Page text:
Each member of our Founding Team brings a different set of skills to the table. At our last company, I built the group’s business development efforts. I’m UpScored’s CEO. Dan, our CTO, led the formation of the predictive analytics and modeling team. And Robert, our COO, laid the foundation for the text analytics and data exploration teams. At UpScored, we’re leveraging our previous experience with data science to build a business that is very different from other career sites. Our algorithms dig much deeper into individual skills, work experience, and education to curate personalized job recommendations.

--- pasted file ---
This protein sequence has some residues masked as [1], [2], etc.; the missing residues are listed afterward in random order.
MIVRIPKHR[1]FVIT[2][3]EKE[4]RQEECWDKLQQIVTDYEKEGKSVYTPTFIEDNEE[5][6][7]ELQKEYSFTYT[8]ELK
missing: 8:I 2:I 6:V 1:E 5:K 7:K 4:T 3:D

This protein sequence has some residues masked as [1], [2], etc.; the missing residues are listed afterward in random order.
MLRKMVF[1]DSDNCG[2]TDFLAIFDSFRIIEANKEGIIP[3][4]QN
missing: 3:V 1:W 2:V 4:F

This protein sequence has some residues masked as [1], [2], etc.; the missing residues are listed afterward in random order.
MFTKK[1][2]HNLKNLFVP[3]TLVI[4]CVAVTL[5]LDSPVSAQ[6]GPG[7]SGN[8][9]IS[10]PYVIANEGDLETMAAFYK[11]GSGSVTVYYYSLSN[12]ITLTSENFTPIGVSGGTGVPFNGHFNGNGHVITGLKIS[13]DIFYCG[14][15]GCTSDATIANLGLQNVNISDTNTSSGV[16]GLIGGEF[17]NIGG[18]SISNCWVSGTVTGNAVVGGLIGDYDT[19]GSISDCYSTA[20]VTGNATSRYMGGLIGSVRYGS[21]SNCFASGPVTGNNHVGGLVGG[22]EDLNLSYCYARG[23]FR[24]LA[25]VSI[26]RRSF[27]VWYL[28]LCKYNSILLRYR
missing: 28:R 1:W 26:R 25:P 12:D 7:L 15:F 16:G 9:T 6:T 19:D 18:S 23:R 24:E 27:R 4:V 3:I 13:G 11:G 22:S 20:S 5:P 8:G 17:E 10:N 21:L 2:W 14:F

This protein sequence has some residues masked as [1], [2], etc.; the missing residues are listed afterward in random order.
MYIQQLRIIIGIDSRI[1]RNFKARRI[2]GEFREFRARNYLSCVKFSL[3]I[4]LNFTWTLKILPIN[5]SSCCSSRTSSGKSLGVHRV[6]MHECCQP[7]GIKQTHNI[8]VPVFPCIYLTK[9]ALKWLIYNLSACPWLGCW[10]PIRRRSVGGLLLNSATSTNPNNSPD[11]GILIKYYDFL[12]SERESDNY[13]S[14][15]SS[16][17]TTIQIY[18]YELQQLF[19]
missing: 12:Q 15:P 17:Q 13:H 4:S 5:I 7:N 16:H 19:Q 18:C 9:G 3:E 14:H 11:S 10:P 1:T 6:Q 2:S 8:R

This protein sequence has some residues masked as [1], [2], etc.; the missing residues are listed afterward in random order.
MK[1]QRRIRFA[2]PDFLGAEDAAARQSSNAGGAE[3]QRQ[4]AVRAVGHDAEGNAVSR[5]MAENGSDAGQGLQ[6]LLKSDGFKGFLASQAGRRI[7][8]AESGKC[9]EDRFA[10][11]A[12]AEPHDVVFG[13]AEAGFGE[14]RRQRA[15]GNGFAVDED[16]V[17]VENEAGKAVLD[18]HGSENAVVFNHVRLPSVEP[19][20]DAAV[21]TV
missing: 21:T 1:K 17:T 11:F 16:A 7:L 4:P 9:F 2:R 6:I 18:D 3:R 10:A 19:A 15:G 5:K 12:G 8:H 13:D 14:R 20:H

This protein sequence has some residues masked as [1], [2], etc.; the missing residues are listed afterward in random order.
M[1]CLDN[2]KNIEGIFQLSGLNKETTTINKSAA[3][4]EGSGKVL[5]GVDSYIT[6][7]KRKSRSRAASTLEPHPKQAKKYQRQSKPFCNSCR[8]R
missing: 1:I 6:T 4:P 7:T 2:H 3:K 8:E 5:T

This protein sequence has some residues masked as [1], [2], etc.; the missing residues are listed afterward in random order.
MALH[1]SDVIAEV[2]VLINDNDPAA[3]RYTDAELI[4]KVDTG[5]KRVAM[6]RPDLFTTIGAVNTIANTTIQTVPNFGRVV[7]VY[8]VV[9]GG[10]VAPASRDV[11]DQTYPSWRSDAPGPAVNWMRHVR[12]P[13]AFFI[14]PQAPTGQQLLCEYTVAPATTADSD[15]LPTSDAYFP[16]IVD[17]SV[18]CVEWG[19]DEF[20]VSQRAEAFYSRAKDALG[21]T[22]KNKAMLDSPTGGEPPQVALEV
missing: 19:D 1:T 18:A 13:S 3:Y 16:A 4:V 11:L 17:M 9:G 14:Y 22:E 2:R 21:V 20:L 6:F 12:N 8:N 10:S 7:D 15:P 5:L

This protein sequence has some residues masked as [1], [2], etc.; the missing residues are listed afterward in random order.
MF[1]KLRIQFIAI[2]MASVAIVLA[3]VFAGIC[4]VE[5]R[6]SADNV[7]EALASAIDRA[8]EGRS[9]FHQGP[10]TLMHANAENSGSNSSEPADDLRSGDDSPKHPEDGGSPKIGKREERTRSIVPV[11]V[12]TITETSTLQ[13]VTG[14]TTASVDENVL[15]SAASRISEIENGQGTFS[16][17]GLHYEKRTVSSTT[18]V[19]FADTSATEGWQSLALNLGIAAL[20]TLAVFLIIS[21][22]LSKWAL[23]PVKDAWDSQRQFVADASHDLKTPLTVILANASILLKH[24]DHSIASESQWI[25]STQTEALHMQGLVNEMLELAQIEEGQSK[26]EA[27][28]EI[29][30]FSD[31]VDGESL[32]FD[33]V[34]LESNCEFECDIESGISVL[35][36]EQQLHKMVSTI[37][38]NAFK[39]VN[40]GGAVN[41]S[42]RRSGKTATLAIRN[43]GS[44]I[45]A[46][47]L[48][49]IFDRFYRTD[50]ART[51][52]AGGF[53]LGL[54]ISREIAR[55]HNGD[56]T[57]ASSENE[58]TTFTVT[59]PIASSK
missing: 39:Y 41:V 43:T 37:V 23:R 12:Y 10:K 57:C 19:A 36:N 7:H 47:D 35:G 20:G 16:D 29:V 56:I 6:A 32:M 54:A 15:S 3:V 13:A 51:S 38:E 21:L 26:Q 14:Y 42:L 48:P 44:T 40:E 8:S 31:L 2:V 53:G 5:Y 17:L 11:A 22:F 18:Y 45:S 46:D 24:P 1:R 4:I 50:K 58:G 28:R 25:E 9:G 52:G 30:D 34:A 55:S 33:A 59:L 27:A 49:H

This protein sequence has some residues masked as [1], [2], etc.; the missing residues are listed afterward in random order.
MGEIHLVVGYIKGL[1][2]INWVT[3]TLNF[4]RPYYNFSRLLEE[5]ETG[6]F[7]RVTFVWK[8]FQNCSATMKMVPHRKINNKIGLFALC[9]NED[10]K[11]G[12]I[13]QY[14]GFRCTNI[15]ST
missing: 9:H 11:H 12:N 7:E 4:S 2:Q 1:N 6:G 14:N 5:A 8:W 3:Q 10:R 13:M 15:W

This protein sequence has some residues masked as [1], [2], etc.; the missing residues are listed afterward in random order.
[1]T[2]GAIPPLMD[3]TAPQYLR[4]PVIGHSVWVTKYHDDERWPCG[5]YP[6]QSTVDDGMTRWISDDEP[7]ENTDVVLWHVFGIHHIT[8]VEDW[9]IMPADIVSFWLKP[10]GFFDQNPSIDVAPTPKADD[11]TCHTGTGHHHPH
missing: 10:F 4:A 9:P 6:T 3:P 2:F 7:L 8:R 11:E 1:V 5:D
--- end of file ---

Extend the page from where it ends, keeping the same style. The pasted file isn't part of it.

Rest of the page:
Can you tell us a bit about your own background (e.g., where you grew up, where you went to college, your interests)?

I grew up in Cedar Rapids, Iowa and attended the University of Iowa. I graduated with a B.B.A. in Finance and a B.B.A. in Marketing. My first job out of college was at Barclays Capital in New York City. I traded Technology stocks for a year and then moved within Barclays to a position where I covered Internet and Media companies such as LinkedIn and Netflix in a proprietary research role.

Outside of work, my interests range from long distance running (I ran both the Chicago and New York marathons) to spending time with family and friends. When I was younger, I water-skied for a team competitively for 9 years — so I try to find time to do that when I can, too!

After learning what you have about the job search market, what are your three top tips for job seekers?